EMDR is an acronym for Eye Movement Desensitisation and Reprocessing. Frances Shapiro developed it in 1986. She found that eye movements reduce the intensity of disturbing thoughts and feelings under certain conditions. EMDR is a method for alleviating the impact of traumatic incidents such as car accidents, assault, explosions and war. More recently it is effectively being used to treat non-trauma related issues such as panic disorder, anxiety and low self-esteem, amongst others. It consists of a series of brief alternating eye movements whilst thinking about the trauma material. The eye movements will normally be due to following the practitioner’s hand movements however tapping can also be used. EMDR is a three-pronged approach that tackles: 1) difficult feelings, thoughts and behaviours in the present; 2) challenging feelings and thoughts connected to a past traumatic event, 3) difficult thoughts and feelings connected to a future event.
When trauma occurs the brain is overwhelmed with strong emotions such as fear and terror. The fight, flight or freeze instinct in the brain takes over and the cortex, responsible for thinking processes, goes offline. Unless the cognitive function of the processes these intense emotions after the trauma, the fight, flight or freeze reaction stays on high alert and reacts to other stimuli that resemble the trauma, in a way that seems irrational to the individual. For this reason a person may break out in a cold sweat and their heart races every time they enter a van, having experienced a crash in a van as a child. Even though the person knows there is no reason to be scared in the present, as this is a different situation, their body still reacts as if anticipating the original trauma. The trauma memory remains ‘stuck’. This accounts for flashbacks, intrusive thoughts and nightmares that are common symptoms of PTSD.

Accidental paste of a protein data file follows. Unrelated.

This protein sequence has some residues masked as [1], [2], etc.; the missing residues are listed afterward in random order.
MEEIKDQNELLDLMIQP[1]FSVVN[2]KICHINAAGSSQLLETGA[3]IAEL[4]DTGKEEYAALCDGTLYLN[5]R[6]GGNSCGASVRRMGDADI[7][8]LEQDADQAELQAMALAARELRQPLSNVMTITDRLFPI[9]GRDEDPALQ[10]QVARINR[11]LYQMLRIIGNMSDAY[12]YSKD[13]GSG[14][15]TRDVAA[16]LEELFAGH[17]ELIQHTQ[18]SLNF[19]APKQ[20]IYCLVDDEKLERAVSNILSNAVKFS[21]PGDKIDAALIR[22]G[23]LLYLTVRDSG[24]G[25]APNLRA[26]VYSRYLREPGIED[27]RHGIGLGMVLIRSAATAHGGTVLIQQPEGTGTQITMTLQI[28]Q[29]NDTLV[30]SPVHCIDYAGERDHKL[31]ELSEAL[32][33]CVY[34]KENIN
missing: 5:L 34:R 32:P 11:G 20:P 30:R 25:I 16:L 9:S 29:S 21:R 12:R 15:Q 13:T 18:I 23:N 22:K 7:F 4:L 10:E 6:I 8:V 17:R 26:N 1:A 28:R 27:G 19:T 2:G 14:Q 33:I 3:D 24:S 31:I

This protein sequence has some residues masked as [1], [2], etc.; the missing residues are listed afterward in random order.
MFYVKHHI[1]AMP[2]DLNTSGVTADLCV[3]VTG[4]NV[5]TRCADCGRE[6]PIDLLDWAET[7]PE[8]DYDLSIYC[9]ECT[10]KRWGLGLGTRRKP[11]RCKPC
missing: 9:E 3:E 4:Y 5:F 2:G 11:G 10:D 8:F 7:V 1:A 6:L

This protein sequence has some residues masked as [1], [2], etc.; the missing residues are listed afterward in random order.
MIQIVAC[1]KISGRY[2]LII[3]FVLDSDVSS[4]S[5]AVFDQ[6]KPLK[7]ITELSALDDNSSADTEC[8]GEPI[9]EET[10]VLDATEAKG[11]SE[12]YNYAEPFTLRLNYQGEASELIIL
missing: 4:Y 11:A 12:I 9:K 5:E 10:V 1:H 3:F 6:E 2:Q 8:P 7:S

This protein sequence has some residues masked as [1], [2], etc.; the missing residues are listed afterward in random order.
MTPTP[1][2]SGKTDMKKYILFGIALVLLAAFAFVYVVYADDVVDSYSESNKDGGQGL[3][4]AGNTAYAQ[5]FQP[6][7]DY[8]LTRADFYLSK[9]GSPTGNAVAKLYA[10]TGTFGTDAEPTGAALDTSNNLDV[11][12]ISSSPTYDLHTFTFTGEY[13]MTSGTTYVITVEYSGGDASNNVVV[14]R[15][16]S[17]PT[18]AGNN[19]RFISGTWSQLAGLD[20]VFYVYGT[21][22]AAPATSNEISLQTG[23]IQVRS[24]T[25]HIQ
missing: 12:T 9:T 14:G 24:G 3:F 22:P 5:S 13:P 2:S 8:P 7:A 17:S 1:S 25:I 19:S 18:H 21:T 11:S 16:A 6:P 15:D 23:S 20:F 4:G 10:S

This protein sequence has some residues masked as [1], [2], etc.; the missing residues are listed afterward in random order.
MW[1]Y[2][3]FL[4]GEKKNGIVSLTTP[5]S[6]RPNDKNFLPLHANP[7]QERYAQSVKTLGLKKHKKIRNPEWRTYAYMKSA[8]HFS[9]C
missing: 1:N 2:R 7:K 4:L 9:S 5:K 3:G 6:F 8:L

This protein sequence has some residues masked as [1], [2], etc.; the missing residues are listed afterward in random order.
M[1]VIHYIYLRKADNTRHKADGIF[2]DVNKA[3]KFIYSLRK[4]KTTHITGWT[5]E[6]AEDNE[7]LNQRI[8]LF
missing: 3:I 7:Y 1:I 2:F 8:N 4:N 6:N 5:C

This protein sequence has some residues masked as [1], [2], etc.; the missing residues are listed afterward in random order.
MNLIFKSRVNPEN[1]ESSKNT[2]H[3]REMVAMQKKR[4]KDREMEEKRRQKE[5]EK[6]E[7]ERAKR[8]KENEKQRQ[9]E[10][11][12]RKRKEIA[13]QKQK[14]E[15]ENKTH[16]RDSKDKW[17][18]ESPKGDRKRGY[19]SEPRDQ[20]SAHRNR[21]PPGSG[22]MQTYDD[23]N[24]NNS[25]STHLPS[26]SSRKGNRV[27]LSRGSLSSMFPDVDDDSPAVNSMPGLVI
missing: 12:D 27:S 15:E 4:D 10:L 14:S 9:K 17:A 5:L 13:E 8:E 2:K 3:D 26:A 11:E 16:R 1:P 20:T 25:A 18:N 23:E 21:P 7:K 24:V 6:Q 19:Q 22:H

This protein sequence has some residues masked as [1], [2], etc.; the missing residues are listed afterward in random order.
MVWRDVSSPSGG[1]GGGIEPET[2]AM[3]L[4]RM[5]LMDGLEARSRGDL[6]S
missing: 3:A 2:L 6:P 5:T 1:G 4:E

The trauma memory is evoked and with eye movements and other techniques that cause repeated left-right (bilateral) stimulation of the brain, the difficult emotions are reprocessed until they disappear altogether. EMDR stimulates the neural networks and processes that connect the cognitive and emotional functions of the brain, integrating stuck traumatic memories so that they are made sense of and the intense emotions dissipated. This is called Adaptive Information Processing. Any negative messages such as ‘the world is a threatening place’ or “I am a bad person for letting this happen’ are replaced with more helpful and realistic ones such as ‘I am powerful’ or, “I am valuable’.
Research shows that EMDR is highly effective in treating trauma and that results are long lasting. More scientifically controlled studies have been conducted on EMDR for treating PTSD than any other therapeutic modality. For information on research please see http://www.emdr-europe.org/info.asp?CategoryID=6
EMDR can be used with a wide-range of people who have experienced trauma including those who do not speak English. It is suitable for those experiencing mild, moderate and severe mental health issues.
There is no set amount of sessions however alleviation of symptoms can occur very quickly and EMDR is normally delivered over a much shorter period of time than other therapeutic treatments.
Miri Sizak – Cohen has over 25 years’ experience as a clinical psychologist. She is fully trained in EMDR and uses it regularly in her work to treat PTSD and other types of trauma.
Alexandra Schlotterbeck has trained in EMDR and is working towards accreditation. She uses EMDR to work with both PTSD and trauma from childhood abuse.